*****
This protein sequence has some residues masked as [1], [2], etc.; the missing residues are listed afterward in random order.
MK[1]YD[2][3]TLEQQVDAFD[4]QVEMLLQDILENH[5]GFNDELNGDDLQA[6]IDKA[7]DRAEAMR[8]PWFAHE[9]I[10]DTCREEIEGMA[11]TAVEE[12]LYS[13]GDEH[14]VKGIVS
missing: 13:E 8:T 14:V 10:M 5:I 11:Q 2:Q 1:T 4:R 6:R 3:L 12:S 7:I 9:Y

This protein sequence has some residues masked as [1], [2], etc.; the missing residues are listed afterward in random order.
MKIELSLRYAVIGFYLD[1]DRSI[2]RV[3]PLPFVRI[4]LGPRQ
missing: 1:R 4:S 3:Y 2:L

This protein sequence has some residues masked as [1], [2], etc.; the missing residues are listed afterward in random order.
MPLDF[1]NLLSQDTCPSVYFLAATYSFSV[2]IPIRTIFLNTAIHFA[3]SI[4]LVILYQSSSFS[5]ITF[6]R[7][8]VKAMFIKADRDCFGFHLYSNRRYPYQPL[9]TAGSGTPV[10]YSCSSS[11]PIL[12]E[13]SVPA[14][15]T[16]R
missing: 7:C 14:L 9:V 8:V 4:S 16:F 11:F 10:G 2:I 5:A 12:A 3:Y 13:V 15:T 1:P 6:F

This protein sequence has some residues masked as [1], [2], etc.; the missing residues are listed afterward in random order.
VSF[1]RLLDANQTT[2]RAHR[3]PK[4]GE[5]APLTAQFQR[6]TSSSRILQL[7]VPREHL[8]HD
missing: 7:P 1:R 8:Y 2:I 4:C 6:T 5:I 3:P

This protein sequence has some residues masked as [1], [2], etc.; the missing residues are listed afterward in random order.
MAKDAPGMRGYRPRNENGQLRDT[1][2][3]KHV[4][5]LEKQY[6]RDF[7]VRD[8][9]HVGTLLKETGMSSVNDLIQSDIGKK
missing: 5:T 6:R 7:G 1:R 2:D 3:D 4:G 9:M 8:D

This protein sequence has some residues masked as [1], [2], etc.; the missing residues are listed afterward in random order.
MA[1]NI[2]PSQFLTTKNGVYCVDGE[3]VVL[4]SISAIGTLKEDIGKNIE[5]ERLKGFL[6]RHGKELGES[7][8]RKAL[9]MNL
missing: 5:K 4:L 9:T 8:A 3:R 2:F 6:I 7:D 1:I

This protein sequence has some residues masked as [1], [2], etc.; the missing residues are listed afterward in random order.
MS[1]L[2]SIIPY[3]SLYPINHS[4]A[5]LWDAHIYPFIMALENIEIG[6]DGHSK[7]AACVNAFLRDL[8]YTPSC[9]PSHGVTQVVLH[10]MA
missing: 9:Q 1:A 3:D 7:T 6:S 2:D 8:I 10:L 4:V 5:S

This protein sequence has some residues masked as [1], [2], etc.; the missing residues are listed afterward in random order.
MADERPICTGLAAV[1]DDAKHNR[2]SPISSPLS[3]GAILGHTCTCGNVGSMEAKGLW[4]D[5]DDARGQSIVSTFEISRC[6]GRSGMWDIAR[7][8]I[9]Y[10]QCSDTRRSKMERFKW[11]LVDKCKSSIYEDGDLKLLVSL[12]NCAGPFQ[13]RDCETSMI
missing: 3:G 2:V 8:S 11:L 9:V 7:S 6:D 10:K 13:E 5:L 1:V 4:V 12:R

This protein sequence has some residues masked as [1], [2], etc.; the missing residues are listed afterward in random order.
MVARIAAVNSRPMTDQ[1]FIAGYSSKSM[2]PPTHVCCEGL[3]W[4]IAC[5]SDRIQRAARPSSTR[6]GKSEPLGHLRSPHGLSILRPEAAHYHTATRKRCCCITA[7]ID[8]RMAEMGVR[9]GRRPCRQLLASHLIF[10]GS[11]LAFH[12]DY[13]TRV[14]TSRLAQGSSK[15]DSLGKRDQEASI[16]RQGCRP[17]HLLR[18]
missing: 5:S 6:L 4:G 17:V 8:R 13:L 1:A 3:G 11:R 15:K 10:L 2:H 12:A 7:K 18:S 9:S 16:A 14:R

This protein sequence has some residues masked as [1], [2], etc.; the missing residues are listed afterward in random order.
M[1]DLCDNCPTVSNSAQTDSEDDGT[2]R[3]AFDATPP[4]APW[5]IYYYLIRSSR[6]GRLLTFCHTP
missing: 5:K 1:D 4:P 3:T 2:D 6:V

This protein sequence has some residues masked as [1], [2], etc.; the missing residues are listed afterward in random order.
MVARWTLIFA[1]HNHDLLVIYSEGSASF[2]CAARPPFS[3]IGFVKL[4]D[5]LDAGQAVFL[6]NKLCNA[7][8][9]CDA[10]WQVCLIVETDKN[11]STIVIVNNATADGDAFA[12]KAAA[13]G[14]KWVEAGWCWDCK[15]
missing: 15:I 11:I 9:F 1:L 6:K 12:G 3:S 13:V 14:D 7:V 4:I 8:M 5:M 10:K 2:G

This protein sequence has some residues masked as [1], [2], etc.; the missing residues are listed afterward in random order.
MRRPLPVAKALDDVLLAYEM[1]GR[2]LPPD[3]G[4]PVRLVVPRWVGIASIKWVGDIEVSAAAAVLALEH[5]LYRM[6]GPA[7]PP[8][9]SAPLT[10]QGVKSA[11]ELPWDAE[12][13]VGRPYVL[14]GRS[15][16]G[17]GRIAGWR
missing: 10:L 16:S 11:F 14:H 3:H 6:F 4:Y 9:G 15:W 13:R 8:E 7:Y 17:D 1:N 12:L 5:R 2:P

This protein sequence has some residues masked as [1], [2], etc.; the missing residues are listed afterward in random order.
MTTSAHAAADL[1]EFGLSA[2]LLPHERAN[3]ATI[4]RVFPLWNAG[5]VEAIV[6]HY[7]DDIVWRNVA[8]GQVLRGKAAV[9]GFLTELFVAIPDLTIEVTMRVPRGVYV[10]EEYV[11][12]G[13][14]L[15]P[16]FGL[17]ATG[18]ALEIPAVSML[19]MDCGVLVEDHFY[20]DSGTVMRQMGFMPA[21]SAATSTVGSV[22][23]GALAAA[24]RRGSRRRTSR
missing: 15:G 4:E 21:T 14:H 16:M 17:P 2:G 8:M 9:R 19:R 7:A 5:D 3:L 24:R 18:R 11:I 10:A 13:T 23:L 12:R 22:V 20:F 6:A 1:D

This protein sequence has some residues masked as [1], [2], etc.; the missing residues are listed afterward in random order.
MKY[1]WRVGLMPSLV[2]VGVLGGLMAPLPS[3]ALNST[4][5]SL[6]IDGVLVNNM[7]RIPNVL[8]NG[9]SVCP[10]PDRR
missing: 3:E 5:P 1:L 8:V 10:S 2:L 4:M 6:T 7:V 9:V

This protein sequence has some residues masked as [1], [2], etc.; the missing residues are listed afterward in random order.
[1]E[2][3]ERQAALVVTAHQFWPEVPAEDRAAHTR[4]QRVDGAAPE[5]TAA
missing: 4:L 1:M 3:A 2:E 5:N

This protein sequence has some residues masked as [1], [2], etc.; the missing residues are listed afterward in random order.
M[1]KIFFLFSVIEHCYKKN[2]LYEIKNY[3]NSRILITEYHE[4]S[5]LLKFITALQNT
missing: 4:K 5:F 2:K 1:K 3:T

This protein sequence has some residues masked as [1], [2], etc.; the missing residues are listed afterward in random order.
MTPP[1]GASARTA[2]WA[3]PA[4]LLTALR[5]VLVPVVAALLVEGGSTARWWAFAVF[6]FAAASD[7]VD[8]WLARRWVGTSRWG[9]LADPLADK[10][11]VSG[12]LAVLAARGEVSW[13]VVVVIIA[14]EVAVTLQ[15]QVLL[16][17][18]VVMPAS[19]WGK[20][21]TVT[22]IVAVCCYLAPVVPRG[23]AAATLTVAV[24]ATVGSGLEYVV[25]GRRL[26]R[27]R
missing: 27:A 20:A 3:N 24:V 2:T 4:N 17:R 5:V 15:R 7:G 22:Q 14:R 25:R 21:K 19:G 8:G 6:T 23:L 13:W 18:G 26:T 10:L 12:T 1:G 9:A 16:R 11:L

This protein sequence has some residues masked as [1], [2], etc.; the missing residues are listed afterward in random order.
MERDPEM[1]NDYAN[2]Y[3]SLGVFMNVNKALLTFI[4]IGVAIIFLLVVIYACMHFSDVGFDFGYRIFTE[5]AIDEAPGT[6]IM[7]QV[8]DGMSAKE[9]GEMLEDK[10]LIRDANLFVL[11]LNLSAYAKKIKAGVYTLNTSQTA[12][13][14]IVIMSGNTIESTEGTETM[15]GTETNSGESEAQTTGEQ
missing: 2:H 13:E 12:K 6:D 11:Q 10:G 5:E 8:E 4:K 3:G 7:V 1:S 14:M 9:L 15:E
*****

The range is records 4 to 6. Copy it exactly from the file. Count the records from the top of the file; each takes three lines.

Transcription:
This protein sequence has some residues masked as [1], [2], etc.; the missing residues are listed afterward in random order.
VSF[1]RLLDANQTT[2]RAHR[3]PK[4]GE[5]APLTAQFQR[6]TSSSRILQL[7]VPREHL[8]HD
missing: 7:P 1:R 8:Y 2:I 4:C 6:T 5:I 3:P

This protein sequence has some residues masked as [1], [2], etc.; the missing residues are listed afterward in random order.
MAKDAPGMRGYRPRNENGQLRDT[1][2][3]KHV[4][5]LEKQY[6]RDF[7]VRD[8][9]HVGTLLKETGMSSVNDLIQSDIGKK
missing: 5:T 6:R 7:G 1:R 2:D 3:D 4:G 9:M 8:D

This protein sequence has some residues masked as [1], [2], etc.; the missing residues are listed afterward in random order.
MA[1]NI[2]PSQFLTTKNGVYCVDGE[3]VVL[4]SISAIGTLKEDIGKNIE[5]ERLKGFL[6]RHGKELGES[7][8]RKAL[9]MNL
missing: 5:K 4:L 9:T 8:A 3:R 2:F 6:I 7:D 1:I